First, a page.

Nuclear Power Current Affairs - 2020
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On January 19, 2020, India test fired K4, a 3,500 km range nuclear capable missile successfully. The missile is meant for Arihant-class submarines. Arihant is the first indigenously manufactured nuclear submarine.
The K4 missile was test fired from the East Coast of Andhra Pradesh from an underwater pontoon. India already operates Submarine Launched Ballistic Missile, K-15. However, the range of K-15 is limited to 750 km. The other under water missile being developed by India is BO-5, whose range is 700-km. India has also begun its research on K-5 whose target is 5,000 km.
K series missiles
The K-4 is an intermediate-range submarine launched ballistic missile. The K-series missiles are named after former president APJ Abdul Kalam. They are much faster than Agni missiles. The other K-series missiles are K-15, K-5 and K-6. The K-5 and K-6 are under development by DRDO.
The K-15 missiles also known as Sagarika missiles is a replica to the land-based Shaurya missile. The only difference is that K-15 are compatible to be deployed from submarines. The K-15 missile gets help from Indian Regional Navigation Satellite System (IRNSS).
India’s Nuclear Arsenal
India, today, holds 130 to 140 nuclear weapons. It holds 8,300 kg of plutonium that is capable of producing 1000 more nuclear weapons.
India has not signed the Nuclear-Test-Ban treaty and Nuclear Non-Proliferation Treaty.
Tags: DRDO • IRNSS • Missile Tests • Missile Trial • Nuclear Power
French state-run power utility EDF and American conglomerate General Electric (GE) have signed strategic cooperation agreement with State-run Nuclear Power Corporation of India (NPCIL) to build for construction of 6 EPR (European Pressurized Reactors) type nuclear reactors of capacity 1,650 megawatt (MW) each at Jaitapur nuclear plant in Ratnagiri district, Maharashtra.
This strategic cooperation agreement is for long term partnership for construction of conventional island on each of 6 reactor units of Jaitapur nuclear plant. GE Power will design conventional island for the plant and supply its main components. EDF will supply EPR technology and will be responsible for building and coordinating industrial partners for this project. It will be responsible for engineering integration covering entire project (nuclear island, conventional island and auxiliary systems) and will provide all the requisite input data.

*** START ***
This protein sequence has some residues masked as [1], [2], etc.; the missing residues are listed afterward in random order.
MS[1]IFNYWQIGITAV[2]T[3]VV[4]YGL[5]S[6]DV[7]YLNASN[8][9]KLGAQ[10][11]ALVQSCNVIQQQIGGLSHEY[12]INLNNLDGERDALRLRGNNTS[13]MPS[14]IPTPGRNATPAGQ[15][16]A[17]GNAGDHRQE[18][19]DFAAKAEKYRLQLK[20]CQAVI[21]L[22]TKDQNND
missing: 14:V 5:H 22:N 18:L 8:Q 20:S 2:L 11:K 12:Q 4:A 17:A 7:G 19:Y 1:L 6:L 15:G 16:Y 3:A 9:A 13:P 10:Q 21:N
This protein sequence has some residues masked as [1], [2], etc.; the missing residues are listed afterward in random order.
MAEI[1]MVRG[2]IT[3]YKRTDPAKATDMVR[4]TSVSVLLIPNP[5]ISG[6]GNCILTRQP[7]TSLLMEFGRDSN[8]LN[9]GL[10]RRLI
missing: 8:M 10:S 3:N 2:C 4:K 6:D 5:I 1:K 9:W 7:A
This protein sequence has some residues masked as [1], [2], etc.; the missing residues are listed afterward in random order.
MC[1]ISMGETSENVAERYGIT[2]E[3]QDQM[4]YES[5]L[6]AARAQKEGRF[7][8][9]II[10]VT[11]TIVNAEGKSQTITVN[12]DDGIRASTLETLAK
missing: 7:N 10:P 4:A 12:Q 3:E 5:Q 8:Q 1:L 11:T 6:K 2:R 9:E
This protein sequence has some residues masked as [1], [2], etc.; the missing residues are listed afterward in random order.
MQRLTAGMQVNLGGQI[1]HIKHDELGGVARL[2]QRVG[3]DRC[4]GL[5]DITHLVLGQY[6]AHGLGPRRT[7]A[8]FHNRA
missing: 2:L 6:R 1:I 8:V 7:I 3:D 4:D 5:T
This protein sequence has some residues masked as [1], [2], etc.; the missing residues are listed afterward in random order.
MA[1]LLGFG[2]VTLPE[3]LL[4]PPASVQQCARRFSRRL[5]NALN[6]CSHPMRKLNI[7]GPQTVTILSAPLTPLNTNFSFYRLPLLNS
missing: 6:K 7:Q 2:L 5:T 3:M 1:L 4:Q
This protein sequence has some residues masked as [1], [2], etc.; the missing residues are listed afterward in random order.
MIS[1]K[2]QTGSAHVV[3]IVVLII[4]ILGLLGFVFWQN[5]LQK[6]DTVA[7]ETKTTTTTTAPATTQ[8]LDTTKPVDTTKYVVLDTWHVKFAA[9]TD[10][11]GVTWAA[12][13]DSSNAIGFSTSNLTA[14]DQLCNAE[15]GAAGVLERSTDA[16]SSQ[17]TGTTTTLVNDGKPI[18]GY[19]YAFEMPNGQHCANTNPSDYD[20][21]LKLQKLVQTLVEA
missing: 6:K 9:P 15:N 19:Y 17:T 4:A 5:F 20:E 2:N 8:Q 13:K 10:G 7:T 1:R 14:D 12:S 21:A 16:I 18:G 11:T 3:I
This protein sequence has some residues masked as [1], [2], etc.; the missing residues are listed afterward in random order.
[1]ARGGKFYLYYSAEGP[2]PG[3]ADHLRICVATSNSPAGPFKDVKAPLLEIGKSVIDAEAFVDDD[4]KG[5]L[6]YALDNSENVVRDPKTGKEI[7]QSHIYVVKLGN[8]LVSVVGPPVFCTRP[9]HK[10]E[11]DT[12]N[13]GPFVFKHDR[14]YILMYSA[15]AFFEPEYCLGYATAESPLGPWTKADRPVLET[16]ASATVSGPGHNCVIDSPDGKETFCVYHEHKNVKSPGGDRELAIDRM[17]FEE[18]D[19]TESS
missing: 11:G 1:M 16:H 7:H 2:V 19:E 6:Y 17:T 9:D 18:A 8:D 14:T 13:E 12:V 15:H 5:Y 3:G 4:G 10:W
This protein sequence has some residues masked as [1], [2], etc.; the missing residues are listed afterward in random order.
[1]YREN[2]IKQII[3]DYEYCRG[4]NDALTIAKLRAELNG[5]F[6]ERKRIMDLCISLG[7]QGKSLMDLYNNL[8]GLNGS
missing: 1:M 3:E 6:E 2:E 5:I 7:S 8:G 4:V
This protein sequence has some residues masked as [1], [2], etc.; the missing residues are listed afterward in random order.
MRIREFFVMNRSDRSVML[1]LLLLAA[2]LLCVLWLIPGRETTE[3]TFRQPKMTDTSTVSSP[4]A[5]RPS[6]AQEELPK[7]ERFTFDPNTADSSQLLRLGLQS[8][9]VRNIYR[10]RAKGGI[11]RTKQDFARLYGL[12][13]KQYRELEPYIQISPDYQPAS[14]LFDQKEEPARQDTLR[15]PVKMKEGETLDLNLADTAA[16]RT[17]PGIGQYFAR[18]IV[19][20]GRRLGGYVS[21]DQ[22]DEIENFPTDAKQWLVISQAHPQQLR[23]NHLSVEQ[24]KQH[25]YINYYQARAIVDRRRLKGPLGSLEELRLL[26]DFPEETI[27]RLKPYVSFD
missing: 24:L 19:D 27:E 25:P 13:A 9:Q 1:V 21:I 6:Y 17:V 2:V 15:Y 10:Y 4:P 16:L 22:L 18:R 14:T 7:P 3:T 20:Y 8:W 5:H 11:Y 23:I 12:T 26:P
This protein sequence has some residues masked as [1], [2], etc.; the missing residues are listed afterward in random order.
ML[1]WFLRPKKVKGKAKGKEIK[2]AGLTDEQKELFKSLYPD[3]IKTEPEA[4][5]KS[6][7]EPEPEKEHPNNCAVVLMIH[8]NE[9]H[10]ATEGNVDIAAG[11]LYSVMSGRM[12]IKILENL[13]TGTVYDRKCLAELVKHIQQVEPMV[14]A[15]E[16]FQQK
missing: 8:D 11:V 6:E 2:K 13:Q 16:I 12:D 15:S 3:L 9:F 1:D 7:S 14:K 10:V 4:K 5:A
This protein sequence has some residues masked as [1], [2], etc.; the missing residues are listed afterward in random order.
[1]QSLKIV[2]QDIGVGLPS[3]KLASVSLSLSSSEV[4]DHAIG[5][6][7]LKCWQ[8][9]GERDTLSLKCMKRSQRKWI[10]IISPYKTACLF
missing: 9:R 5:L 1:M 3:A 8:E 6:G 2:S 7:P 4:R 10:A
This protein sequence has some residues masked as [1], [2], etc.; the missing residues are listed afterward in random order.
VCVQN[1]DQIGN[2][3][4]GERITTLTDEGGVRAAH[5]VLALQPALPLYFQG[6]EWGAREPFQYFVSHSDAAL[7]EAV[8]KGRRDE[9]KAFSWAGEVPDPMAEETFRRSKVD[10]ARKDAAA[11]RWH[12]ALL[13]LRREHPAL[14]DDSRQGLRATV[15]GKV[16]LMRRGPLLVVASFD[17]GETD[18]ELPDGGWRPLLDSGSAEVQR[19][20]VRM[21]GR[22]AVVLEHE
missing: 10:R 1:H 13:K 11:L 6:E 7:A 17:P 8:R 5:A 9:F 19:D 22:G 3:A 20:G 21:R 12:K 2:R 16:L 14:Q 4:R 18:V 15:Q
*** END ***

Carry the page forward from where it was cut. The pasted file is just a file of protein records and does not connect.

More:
Jaitapur Nuclear Power Plant
It is proposed 9900 MW nuclear power project to come at Madban village of Ratnagiri district in Maharashtra (west coast of India). State-run Nuclear Power Corporation of India (NPCIL) is builder and operator of this plant. It will be built under Indo-France Civil Nuclear Deal signed in December 2010.
It will have 6 EPR designed and developed by Areva of France, each of 1650 MW, thus totalling 9900 MW. EPR is third generation pressurised water reactors (PWR). The estimated cost of this project was around US $15 billion (Rs. 1,000 billion). Consortium of French financial institutions will finance this project as a loan.
The layout of nuclear power plant comprises two major parts — nuclear island and conventional (turbine) island. The nuclear island is heart of nuclear power plant, while conventional (turbine) island houses key component which extracts thermal energy from pressurized steam and converts it into electrical energy.
On completion, Jaitapur power plant would be world’s largest nuclear power generating station by net electrical power rating. It will also play pivotal role in achieving Union Government’s ambitious target of 22,480 mw nuclear power generation capacity by 2031.
Tags: EDF • GE • India-US • Jaitapur nuclear plant • NPCIL